The Egyptian Trinity

3 min


“The trinity consisted of the god Serapis (=Osiris+Apis), the goddess Isis/Ishtar (= Hathor, the cow-moon goddess), and the child-god Horus (the Egyptian Tammuz). In one way or another almost every other god was identified with one or other of these three aspects of the one god, even the sun god Mithras of the Persians (whom Constantine worshipped). The origin beginning with Baal, Ishtar, Tammuz of the ancient Babylonian Religion.  Many of the theories of Egyptian religion have penetrated into the theology of Christian Europe, and form, as it were, part of the woof in the web of modern religious thought. Christian theology was largely organized and nurtured in the schools of Alexandria, and Alexandria was not only the meeting place of East and West, it was also the place where the decrepit theology of Egypt was revivified by contact with the speculative philosophy of Greece. Perhaps, however, the indebtedness of Christian theological theory to ancient Egyptian dogma is nowhere more striking than in the doctrine of the Trinity. The very terms used of it by Christian theologians meet us again in the inscriptions and papyri of Egypt. Originally the trinity was a triad like those we find in Babylonian mythology. The triad consisted of a divine father, wife, and son. This triune god was later formulated into Christianity as the Christian Trinity of father, son, holy ghost.” * Excerpt from the book Abstract

Hexagram-IHS-Santa_Croce_exterior_Firenze_Apr_2008-300x225
IHS in Center of Hexagram, Basilica of Santa Croce, Florence, Italy, 2008

According to the Helipolitan tradition, Osiris was granted the throne of Egypt rather than his elder brother Set. Set was none to pleased about this, but became enraged when Osiris left Egypt to travel the world and left Isis in charge of the Kingdom instead of him. Set decided to get rid of his brother and take the throne for himself. Although the myth of the origins of Anubis is a later development it was also cited as one of the reasons why Set was jealous of his brother Osiris and conspired to kill him. Set tricked Osiris into climbing into a wooden chest cut to fit him and then sealed the box and threw it into the Nile. Isis searched everywhere for her husband’s body and found it lodged in a tamarisk bush which had grown into a huge tree on contact with the body of the god. She broke open the chest and carried his body back to Egypt.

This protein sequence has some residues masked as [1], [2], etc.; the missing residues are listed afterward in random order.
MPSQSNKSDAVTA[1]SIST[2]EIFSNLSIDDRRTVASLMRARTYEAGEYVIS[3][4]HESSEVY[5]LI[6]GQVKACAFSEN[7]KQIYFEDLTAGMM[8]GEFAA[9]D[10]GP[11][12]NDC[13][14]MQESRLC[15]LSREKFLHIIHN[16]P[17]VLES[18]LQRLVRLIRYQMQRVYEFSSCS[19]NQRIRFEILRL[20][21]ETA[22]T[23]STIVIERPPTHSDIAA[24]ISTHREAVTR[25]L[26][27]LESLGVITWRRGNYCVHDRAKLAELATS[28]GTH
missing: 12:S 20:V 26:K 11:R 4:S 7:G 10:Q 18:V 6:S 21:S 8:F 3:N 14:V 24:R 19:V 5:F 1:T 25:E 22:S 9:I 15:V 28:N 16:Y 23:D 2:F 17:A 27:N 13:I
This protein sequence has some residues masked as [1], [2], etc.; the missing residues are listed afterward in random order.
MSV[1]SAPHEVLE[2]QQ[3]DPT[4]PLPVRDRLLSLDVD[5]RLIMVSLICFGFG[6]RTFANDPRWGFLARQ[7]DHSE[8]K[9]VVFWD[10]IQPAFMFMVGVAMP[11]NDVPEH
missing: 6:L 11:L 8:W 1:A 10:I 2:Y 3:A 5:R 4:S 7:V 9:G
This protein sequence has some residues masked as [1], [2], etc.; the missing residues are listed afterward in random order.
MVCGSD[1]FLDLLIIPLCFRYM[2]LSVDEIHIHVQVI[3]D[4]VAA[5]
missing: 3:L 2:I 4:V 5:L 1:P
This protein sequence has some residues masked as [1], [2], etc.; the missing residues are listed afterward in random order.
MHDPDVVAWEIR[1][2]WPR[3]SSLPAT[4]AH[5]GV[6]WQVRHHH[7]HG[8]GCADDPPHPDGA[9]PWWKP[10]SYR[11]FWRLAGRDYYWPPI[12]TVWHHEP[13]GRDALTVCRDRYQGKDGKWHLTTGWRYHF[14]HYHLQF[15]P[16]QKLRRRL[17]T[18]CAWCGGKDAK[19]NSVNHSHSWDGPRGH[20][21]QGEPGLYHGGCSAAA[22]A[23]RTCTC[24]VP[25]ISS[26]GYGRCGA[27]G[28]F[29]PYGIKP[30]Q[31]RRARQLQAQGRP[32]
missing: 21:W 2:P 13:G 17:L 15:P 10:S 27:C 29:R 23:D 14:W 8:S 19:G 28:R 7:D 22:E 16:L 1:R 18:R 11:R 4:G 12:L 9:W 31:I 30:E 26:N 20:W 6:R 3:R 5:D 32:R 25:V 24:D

She placed the body in the temple and transformed herself into a kite (a small bird) and flew over the body singing a song of mourning. She then used her prodigious magical talent to conceive Heru-sa-aset(Horus, son of Isis), whose destiny was to avenge his father and defeat Set. Isis then implored Thoth for his help in resurrecting Osiris. The two deities composed the “Ritual of Life”, the spell which granted eternal life after death. However, Set discovered their plans and stole Osiris’ body. He split it into fourteen pieces and scattered them throughout the length and breadth of Egypt. Still Isis refused to be beaten. She enlisted the support of her sisterNephthys to find the pieces and the help of Anubis to prepared the body (in the first mummification). When the “opening of the mouth” ceremony was performed, Osiris’s spirit returned to his body.

Isis mourns Osiris copyright Gerard Ducher

However, no spirit which has passed to the land of the dead may live in the land of the living, and so Ra decreed that Osiris should become the King of the underworld, and Anubis agreed to give up his position as the lord of the netherworld out of respect for Osiris.

Isis and Horus hiding in the marshes under the protection of Thoth and Amen-Ra

Meanwhile Isis hid with her infant son in the marshes of the delta, protecting him until the day when he could face Set and recover his father’s kingdom.

When Horus came of age he battled with his uncle. Isis used her magic to assist Horus in battle, but when the opportunity presented itself she could not kill Set, who was after all her elder brother. This enraged Horus, who promptly lopped off her head! Isis was apparently unperturbed by this turn of events, and caused a cow’s head to grow on her shoulders. Fortunately for Horus, Isis forgave his unreasonably aggressive reaction and continued to support him. http://ancientegyptonline.co.uk/isiso.html


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